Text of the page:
Just a week later R.S. and her parents “executed an authentic act of surrender” and gave B.G.S up to the adoptive parents the doctor had found. At the same time V.L. checked with the relevant government office about scribing his name on the birth certificate and they handed him a form that needed R.S.’s signature. He was unable to meet with her, however, and on August 31 he filed a petition for habeas corpus in state trial court. Eventually, after repeated efforts he was able to “manage limited communications” with R.S. and then, on September 21, filed the “authentic act of acknowledgment” with R.S.’s signature, which then placed his name on the birth certificate. Of course, by that point B.G.S was with the adoptive couple.
The case moved forward and after some wrangling on all sides the trial court declared the relevant statute unconstitutional for preventing “an unwed father from placing his name on his child’s birth certificate without the mother’s consent.” And after further wrangling, and some interim instructions from the Louisiana Supreme Court, on November 17 the trial court awarded temporary custody to V.L. Meanwhile, on October 4, R.S. and V.L. were married.
Wisdom of Solomon?
Those who have studied the Biblical story of Solomon threatening to split the baby know the point of the story isn’t captured in the popular phrase we often use when referring to compromise. It’s that you can’t split a baby (and a deserving parent won’t allow it). Thus, when courts are faced with a situation like that of B.G.S. there often aren’t easy answers.
But when it ruled a few months later, the Louisiana Supreme Court did not find V.L.’s case particularly difficult. No one contested he was the father. He repeatedly told everyone he did not want to give his child up for adoption. He tried everything he legally could do to get his name on the birth certificate. And yet, his little girl was still given up. And the biggest legal barrier was his inability to get his name on the birth certificate without the mother’s signature.
The court examined the barriers V.L. faced through the prism of procedural due process. Yet, in order to assess his due process rights the justices first needed to determine what his constitutional liberty interest—as in life, liberty, or property without due process of law—was. For that they first turned to the Fourteenth Amendment and the body of cases stretching back to Meyer. They then made clear, however, that “there are additional reasons to conclude that [V.L.’s] liberty interest is also recognized as such by our state constitution.”
And for this they turned to Louisiana’s Baby Ninth Amendment. Article 1, Section 24 of the Louisiana Constitution states: “The enumeration in this constitution of certain rights shall not deny or disparage other rights retained by the individual citizens of the state.” Tying this provision together to their prior rulings involving the rights of parents the court declared that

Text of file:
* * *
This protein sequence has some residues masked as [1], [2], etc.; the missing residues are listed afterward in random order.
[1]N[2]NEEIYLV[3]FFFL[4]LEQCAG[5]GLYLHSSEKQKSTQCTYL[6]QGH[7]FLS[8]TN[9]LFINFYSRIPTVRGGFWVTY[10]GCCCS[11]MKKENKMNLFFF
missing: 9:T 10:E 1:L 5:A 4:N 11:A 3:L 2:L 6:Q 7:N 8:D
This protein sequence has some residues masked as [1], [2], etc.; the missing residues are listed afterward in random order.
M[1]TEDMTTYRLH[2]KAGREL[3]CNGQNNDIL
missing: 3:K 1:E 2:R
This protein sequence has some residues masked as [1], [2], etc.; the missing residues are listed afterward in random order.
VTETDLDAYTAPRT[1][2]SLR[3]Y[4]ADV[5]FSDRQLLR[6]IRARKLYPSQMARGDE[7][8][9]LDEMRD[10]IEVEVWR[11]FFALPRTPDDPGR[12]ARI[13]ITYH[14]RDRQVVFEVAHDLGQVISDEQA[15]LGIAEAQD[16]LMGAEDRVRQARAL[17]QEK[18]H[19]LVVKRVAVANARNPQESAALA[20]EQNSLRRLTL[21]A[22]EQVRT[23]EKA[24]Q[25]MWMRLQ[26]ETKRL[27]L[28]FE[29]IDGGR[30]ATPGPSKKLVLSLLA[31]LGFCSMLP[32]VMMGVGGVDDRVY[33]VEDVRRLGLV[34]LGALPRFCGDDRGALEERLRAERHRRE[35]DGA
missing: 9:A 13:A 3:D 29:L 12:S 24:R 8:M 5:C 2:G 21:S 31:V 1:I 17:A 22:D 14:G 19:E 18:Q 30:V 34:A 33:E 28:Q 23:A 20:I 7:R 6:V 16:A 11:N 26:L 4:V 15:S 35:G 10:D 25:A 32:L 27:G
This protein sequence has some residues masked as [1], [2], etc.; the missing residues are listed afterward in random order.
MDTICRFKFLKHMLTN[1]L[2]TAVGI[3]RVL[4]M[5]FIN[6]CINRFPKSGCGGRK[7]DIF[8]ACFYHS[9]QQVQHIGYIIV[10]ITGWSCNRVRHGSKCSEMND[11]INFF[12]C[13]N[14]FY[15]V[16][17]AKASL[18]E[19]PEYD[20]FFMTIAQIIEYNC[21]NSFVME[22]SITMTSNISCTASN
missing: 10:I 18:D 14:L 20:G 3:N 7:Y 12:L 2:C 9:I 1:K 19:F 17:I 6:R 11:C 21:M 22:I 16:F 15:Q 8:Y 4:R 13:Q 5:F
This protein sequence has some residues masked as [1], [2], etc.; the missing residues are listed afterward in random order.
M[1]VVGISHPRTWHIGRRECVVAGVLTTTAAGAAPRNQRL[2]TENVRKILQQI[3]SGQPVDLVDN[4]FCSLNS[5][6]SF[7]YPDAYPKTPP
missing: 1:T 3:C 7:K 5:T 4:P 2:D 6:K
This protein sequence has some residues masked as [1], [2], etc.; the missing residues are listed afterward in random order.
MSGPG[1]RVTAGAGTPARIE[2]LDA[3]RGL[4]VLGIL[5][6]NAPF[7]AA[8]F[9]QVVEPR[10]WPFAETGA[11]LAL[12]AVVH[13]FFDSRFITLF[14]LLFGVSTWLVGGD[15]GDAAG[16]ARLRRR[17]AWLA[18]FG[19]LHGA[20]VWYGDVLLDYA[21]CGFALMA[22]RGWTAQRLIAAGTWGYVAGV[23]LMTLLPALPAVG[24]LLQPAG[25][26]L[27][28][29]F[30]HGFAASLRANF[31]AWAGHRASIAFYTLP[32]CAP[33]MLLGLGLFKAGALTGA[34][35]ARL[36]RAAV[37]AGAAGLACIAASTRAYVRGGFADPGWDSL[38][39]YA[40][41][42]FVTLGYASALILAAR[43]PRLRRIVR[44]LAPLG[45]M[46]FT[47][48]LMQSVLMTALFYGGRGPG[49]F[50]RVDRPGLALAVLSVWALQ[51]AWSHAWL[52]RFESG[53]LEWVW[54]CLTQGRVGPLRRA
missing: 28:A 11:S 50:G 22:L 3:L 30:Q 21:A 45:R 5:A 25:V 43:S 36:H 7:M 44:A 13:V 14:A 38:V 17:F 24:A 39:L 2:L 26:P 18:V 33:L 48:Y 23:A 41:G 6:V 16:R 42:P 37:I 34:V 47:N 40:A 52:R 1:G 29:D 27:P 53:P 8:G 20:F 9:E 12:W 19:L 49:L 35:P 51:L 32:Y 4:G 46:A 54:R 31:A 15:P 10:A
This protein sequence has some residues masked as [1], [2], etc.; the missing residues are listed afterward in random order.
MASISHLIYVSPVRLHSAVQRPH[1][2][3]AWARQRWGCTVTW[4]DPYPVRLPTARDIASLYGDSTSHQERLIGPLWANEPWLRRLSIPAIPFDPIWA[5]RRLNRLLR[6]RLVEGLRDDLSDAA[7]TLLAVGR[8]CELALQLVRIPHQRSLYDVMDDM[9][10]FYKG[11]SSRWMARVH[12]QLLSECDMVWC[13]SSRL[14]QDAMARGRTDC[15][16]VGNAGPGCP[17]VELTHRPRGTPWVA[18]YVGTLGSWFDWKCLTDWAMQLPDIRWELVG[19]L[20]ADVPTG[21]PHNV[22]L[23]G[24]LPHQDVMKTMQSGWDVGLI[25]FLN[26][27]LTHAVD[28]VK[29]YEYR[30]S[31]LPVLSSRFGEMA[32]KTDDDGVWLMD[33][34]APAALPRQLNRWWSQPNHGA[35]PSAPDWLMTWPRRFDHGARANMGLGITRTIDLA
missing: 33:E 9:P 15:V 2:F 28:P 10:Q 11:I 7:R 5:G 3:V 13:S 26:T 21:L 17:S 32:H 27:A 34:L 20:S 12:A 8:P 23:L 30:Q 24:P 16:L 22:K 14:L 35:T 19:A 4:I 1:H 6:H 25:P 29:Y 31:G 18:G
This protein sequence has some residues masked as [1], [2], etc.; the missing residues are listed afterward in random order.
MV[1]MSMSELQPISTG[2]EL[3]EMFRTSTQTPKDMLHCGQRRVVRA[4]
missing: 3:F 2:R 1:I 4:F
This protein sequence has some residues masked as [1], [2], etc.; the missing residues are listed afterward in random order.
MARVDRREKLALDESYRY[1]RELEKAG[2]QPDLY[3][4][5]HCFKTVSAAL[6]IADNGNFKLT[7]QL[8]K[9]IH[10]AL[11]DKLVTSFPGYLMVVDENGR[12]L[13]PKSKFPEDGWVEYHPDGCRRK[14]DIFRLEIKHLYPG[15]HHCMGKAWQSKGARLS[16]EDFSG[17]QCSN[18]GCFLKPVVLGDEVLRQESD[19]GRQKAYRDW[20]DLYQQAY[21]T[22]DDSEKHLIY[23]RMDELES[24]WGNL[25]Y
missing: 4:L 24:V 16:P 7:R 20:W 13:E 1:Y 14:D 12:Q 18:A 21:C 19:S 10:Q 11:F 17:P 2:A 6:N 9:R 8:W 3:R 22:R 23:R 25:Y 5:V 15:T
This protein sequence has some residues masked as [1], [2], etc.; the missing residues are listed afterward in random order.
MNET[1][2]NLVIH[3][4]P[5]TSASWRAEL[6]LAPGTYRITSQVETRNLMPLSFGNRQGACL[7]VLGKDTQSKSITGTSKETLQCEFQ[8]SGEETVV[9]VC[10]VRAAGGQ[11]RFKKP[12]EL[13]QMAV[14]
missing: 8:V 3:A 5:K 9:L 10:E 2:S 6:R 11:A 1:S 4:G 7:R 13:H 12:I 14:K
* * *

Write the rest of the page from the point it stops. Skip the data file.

both by recognizing the natural rights of parents to their children and by enforcing innominate fundamental rights of illegitimate children to inheritance and alimony against natural fathers or their descendants, we have implicitly recognized that the reciprocal rights and obligations of natural parents and children are among those unenumerated rights retained by individuals pursuant to [the Baby Ninth Amendment].
And, continued the court, V.L. could try to protect this right in the present case. Further, it went on to conclude that the state violated V.L.’s procedural due process rights when he was barred from seeking to prevent the adoption proceedings and asserting his right to raise his child.
The court then went on to outline what kind of process someone in V.L.’s situation should be due but at a minimum “it is fundamental that except in emergency situations (and this is not one) due process requires that when a State seeks to terminate a protected interest, it must afford notice and an opportunity for hearing appropriate to the nature of the case before the termination becomes effective.” V.L., of course, was afforded no notice or opportunity under the system. The court thus ruled that the adoption proceedings were dismissed with prejudice, B.G.S. was the legitimate child of both V.L. and R.S. (thus reinstating R.S.’s rights as the mother, which she had asked for during the course of the case), and that the statutory scheme was unconstitutional as it relates to unwed fathers.
The court cautioned that not all unwed fathers would have the same liberty interest as V.L. Although not controlling, it did emphasize the fact that V.L. and R.S. had subsequently married. Most importantly, though, it was his persistence and determination that made the court’s decision not particularly Solomonic. A father who showed no interest for a newborn for some time might not fare so well.
Anthony Sanders is the Director of the Center for Judicial Engagement at the Institute for Justice.